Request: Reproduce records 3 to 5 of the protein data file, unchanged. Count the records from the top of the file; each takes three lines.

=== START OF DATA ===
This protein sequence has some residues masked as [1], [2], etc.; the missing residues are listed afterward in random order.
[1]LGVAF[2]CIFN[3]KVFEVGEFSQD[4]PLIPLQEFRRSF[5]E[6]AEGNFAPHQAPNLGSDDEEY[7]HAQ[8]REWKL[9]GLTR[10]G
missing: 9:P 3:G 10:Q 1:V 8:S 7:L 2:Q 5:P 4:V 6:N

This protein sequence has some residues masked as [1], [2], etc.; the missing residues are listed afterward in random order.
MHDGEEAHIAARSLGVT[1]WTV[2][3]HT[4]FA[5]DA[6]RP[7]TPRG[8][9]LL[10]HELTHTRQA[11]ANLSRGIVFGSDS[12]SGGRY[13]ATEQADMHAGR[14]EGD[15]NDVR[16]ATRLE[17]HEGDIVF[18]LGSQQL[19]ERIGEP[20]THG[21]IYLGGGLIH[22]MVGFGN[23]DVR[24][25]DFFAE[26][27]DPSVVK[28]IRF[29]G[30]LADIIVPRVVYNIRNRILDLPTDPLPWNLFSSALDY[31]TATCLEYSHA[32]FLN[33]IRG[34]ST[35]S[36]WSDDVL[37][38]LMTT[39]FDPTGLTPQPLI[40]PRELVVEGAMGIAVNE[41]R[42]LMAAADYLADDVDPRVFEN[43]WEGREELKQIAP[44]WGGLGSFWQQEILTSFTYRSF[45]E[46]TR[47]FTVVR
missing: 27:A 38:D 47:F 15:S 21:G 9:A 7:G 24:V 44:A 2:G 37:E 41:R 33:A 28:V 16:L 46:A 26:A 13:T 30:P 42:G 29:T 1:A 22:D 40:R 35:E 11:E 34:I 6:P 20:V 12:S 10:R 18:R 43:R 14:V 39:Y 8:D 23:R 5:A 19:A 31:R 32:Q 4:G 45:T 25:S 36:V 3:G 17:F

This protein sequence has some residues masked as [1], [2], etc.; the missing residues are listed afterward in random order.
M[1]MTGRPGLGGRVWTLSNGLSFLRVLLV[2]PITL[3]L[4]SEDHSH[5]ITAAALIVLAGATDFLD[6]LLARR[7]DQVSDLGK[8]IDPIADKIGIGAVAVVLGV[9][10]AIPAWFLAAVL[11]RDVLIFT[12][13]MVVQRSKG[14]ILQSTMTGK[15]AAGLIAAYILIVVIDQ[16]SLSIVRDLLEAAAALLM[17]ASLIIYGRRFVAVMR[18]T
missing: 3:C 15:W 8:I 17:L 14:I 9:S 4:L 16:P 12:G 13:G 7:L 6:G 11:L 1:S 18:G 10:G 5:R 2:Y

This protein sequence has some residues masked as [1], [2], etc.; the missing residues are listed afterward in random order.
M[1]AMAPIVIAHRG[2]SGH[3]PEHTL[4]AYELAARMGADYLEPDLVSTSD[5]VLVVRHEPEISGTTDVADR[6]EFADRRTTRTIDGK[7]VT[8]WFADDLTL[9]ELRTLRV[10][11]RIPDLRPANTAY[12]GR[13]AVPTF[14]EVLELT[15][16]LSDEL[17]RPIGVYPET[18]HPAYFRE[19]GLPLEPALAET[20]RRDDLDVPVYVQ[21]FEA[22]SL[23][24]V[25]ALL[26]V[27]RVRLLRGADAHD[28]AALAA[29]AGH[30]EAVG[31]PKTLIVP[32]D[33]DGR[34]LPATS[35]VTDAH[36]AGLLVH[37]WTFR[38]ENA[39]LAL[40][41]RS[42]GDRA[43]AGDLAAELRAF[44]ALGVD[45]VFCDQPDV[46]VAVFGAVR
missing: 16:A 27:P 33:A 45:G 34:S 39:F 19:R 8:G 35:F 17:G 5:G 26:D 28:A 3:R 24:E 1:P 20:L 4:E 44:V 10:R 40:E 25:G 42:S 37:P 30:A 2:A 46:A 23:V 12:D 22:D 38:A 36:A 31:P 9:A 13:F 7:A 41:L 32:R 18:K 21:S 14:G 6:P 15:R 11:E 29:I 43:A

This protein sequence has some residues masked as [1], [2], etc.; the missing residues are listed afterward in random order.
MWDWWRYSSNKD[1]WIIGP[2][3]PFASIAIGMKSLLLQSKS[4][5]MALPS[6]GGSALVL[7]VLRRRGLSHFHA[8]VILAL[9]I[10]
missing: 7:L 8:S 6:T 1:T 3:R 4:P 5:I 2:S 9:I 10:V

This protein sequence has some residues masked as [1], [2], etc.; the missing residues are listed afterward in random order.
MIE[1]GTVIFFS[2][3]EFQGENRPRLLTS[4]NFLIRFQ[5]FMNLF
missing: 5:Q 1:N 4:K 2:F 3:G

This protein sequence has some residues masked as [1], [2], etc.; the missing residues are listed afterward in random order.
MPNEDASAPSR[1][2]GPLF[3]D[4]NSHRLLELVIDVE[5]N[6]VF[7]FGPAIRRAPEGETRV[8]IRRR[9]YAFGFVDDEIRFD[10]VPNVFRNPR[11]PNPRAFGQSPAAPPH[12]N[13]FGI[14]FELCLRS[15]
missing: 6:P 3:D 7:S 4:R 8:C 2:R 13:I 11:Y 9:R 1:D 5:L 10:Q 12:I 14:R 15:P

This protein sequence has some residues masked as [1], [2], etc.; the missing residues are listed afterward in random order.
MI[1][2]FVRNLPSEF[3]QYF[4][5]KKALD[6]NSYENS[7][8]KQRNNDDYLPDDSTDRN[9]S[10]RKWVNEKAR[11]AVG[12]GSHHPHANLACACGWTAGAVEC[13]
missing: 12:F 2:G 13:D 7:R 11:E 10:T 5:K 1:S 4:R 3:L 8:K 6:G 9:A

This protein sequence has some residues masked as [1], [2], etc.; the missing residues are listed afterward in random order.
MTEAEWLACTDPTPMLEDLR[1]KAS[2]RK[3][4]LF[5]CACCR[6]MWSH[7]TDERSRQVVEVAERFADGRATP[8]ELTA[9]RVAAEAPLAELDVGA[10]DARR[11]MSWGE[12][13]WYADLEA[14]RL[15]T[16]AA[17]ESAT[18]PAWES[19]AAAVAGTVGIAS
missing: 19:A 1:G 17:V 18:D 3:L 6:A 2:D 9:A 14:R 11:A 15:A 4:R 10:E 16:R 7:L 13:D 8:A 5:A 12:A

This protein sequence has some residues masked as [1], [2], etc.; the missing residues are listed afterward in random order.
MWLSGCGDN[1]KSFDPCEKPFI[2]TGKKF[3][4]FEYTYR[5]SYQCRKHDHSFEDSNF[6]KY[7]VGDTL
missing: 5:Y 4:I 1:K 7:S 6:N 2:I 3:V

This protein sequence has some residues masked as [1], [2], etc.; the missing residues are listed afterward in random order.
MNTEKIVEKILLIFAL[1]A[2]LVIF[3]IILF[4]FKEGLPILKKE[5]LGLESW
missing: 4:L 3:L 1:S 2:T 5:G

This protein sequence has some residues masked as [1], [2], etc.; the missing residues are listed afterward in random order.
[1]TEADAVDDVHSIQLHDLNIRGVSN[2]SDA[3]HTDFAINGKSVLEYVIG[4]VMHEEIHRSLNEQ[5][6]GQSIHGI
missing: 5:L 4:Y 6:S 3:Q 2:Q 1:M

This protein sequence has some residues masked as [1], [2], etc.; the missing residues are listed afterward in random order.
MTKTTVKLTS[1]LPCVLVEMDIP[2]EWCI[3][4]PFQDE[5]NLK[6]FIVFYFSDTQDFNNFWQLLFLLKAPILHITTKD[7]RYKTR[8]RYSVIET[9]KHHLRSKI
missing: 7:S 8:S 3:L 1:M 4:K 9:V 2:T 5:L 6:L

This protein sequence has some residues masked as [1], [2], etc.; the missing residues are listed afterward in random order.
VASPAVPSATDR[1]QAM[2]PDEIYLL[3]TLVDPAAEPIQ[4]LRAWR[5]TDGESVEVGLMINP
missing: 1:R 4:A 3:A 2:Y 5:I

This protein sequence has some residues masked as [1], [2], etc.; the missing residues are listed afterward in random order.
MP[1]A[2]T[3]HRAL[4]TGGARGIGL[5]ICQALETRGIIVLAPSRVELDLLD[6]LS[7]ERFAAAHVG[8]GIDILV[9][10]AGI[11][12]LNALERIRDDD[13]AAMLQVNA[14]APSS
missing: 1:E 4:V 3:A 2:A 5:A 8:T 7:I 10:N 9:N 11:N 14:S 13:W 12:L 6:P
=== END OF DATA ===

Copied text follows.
This protein sequence has some residues masked as [1], [2], etc.; the missing residues are listed afterward in random order.
M[1]MTGRPGLGGRVWTLSNGLSFLRVLLV[2]PITL[3]L[4]SEDHSH[5]ITAAALIVLAGATDFLD[6]LLARR[7]DQVSDLGK[8]IDPIADKIGIGAVAVVLGV[9][10]AIPAWFLAAVL[11]RDVLIFT[12][13]MVVQRSKG[14]ILQSTMTGK[15]AAGLIAAYILIVVIDQ[16]SLSIVRDLLEAAAALLM[17]ASLIIYGRRFVAVMR[18]T
missing: 3:C 15:W 8:I 17:L 14:I 9:S 4:L 16:P 12:G 13:G 7:L 6:G 11:L 1:S 18:G 10:G 5:R 2:Y

This protein sequence has some residues masked as [1], [2], etc.; the missing residues are listed afterward in random order.
M[1]AMAPIVIAHRG[2]SGH[3]PEHTL[4]AYELAARMGADYLEPDLVSTSD[5]VLVVRHEPEISGTTDVADR[6]EFADRRTTRTIDGK[7]VT[8]WFADDLTL[9]ELRTLRV[10][11]RIPDLRPANTAY[12]GR[13]AVPTF[14]EVLELT[15][16]LSDEL[17]RPIGVYPET[18]HPAYFRE[19]GLPLEPALAET[20]RRDDLDVPVYVQ[21]FEA[22]SL[23][24]V[25]ALL[26]V[27]RVRLLRGADAHD[28]AALAA[29]AGH[30]EAVG[31]PKTLIVP[32]D[33]DGR[34]LPATS[35]VTDAH[36]AGLLVH[37]WTFR[38]ENA[39]LAL[40][41]RS[42]GDRA[43]AGDLAAELRAF[44]ALGVD[45]VFCDQPDV[46]VAVFGAVR
missing: 16:A 27:P 33:A 45:G 34:S 39:F 19:R 8:G 35:F 17:G 5:G 26:D 28:A 3:R 24:E 1:P 20:L 4:E 44:V 10:R 40:E 25:G 42:S 37:P 30:A 2:A 46:A 23:V 12:D 22:D 38:A 36:A 31:P 9:A 13:F 7:A 41:L 32:R 18:K 21:S 14:G 6:P 15:R 11:E 29:I 43:A

This protein sequence has some residues masked as [1], [2], etc.; the missing residues are listed afterward in random order.
MWDWWRYSSNKD[1]WIIGP[2][3]PFASIAIGMKSLLLQSKS[4][5]MALPS[6]GGSALVL[7]VLRRRGLSHFHA[8]VILAL[9]I[10]
missing: 7:L 8:S 6:T 1:T 3:R 4:P 5:I 2:S 9:I 10:V